The Hershey Theatre, conceived in 1933 by noted philanthropist and chocolatier Milton S. Hershey, stands as an opulent tribute to the performing arts. Taking architectural cues from Saint Mark’s Basilica in Venice, the foyer’s towering arches gleam with golden paint and crystal chandeliers. The blue-and-gold mosaic that leads to the main seating area is the masterwork of two German artists who spent two years on its construction. Once inside the theater, audiences might think they’ve stepped onto the streets of Venice thanks to the atmospheric ceiling, stonework facades, and gondoliers paddling them to their seats. ####Bethel Woods Center for the Arts Music has permeated the 800 manicured acres where the Bethel Woods Center for the Arts has stood since 1969, when farmer Max Yasgur agreed to let love, peace, and harmony grow wild at the very first Woodstock festival. These days, the renowned outdoor venue and cultural center continues to attract the biggest acts in music to its pavilion stage. The open-air design ensures ample ventilation on the natural sloping lawn, and a roof protects up to 15,000 fans from inclement weather and the prying eyes of Cessna pilots.
Sprawling across 100 acres in the verdant, picturesque Spokane Falls, Riverfront Park beckons with awe-inspiring visual and auditory wonders. The newly constructed SkyRide invites visitors to survey the land from above, swooping across the Spokane River and past city hall, where they can wave to their favorite comptroller. Back on the ground, the historic Looff Carousel, built in 1909, whirls riders around on 54 horses, two Chinese-dragon chairs, one giraffe, and one tiger, and a tour train chugs through the park on a 30-minute narrated jaunt. Among other attractions, such as the Sculpture Walk and pony rides, Riverfront Park houses an enormous IMAX theater with one of the largest indoor screens in the Pacific Northwest. Standing 53 feet high and stretching 69 feet wide, the screen is slightly taller than the average human and displays crystal-clear two-dimensional images, which are complemented by the sounds of a booming, wraparound surround-sound system.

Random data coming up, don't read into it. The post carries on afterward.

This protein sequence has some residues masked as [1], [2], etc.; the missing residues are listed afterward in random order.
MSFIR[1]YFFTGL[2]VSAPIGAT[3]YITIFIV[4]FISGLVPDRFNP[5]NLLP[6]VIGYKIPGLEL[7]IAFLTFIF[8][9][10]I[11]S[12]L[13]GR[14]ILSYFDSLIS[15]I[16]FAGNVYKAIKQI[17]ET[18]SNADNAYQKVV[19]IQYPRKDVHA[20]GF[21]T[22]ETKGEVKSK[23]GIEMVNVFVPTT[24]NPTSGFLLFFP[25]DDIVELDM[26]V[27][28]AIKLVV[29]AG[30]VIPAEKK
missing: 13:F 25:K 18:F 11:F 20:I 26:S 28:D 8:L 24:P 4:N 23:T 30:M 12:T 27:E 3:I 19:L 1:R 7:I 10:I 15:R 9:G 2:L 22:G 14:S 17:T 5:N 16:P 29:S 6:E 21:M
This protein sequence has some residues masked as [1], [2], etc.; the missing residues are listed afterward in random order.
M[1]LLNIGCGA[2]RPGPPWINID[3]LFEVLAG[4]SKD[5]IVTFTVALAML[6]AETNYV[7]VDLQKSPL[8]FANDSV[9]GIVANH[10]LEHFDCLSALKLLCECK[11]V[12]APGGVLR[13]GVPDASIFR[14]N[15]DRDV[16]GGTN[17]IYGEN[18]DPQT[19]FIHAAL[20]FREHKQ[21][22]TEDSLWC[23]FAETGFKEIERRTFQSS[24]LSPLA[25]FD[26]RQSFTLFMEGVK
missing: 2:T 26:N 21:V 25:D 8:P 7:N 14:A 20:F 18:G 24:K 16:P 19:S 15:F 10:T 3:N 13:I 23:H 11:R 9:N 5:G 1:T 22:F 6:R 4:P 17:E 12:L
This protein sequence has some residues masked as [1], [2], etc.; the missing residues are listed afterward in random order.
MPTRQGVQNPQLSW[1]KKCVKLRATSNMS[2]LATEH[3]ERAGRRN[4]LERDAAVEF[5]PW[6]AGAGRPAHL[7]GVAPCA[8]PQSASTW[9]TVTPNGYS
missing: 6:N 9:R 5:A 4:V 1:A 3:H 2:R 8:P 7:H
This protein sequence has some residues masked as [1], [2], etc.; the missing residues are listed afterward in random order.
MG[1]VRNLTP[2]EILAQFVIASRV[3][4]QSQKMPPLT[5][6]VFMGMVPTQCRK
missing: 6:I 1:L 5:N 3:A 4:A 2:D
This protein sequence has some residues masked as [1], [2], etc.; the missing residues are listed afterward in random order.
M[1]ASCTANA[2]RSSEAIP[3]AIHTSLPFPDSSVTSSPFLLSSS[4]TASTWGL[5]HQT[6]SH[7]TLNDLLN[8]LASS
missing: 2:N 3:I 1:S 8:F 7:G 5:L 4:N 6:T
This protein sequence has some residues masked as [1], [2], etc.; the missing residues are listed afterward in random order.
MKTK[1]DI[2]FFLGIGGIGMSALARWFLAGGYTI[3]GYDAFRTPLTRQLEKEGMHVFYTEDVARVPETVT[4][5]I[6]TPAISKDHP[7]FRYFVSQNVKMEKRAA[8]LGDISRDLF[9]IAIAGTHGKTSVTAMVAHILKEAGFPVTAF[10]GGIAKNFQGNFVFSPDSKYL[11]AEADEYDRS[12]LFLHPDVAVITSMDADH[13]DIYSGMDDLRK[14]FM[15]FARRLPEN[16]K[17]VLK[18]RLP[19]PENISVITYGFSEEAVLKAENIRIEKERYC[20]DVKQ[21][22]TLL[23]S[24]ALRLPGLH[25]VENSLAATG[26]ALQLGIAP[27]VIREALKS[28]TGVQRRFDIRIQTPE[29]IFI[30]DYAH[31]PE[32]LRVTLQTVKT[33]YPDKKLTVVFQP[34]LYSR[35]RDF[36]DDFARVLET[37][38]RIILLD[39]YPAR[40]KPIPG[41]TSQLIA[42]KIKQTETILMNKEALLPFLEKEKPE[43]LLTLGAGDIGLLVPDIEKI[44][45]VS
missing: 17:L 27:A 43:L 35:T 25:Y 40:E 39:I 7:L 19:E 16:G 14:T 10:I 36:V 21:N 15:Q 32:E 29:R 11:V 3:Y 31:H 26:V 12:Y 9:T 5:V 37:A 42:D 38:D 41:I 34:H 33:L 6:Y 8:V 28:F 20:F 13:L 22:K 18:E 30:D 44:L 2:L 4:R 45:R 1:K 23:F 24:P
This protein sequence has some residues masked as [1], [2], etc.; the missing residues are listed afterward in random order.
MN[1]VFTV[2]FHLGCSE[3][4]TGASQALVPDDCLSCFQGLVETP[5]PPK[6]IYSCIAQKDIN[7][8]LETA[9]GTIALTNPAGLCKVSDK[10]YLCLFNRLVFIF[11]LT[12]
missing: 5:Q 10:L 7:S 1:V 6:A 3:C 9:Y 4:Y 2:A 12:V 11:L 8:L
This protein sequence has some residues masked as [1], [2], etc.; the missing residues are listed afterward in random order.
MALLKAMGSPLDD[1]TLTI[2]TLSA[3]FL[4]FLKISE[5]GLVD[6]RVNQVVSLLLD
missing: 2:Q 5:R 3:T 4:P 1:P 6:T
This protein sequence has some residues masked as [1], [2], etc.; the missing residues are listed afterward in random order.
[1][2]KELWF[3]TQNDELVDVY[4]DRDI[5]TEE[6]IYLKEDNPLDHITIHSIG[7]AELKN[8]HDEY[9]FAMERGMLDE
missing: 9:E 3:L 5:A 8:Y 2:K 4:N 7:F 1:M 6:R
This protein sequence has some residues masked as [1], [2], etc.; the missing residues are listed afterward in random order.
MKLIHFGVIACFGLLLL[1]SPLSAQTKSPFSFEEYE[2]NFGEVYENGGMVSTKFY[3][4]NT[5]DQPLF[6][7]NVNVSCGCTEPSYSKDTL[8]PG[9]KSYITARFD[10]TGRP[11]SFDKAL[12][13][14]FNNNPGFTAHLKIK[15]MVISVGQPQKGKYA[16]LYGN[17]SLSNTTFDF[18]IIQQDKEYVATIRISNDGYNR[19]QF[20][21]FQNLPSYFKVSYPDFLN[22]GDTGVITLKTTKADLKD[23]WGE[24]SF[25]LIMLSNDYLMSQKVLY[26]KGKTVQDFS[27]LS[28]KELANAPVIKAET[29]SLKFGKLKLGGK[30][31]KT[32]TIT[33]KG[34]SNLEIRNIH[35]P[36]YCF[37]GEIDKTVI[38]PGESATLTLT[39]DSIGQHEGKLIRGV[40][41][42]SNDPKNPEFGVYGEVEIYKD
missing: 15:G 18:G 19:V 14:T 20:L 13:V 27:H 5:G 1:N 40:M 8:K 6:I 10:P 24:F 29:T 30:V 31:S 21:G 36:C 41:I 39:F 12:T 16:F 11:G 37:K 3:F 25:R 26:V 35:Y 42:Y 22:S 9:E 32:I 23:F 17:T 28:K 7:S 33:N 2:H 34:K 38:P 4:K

Celebrating their 65th season, the well-received Spokane Children's Theatre transports audiences of all ages to new heights of delight through the transformative power of live theater. Their rendering of Hansel & Gretel by I.E. Clark, which plays the spacious Spartan Theatre at Spokane Falls Community College, is set to display fantastical features including a singing cuckoo clock, a story-telling robin and crumb-hating wicked witch. Their new adaptation of Snow White & the Seven Dwarves, which plays at the Masonic Center, was penned by local author Ken Pickering with songs scored by John Dawson. Shows shun the stuffy silence of library puppet shows in favor of lively audience participation, encouraging enthusiastic attendees to vocally scale the fourth wall and aid the occasionally confused characters.
Ignite! Community Theatre draws on a diverse group of talented local thespians to engage audiences with meticulously produced shows. The Lying Kind offers patrons a morbidly comic Christmas story that deftly melts the cloying sweetness left over from saccharine holiday movies and fiercely competitive candy-cane-eating contests. The play weaves the tale of two British constables, prepping to deliver heartbreaking news to an old couple before heading home for Christmas Eve, all while navigating a village mob. Razor-sharp wit and inky-black humor tickle ribs throughout the show, which takes place in the intimate yet elegant Commandery Room. A wraparound balcony treats audiences to elevated viewing, and a black- and white-checkered floor encourages postshow games of human chess.
Eclectically drawing inspiration from sources as diverse as 1930s singers and Queen, the peppy lyrics and buoyant melodies of April Smith and The Great Picture Show have courted televisions nationwide, appearing on the hit show Weeds and commercials for Chico's and the NFL. In the band's debut studio album, Songs for a Sinking Ship, singles such as “Terrible Things” and “Colors” tell sonic tales of universal emotions, from relationship fears to elation at finding a $5 bill on the street. With an array of instruments at the ready, the backing band bolsters frontwoman Smith’s smoky vocals with lugubrious accordion, twinkling keyboard, and exuberant plucks of ukulele.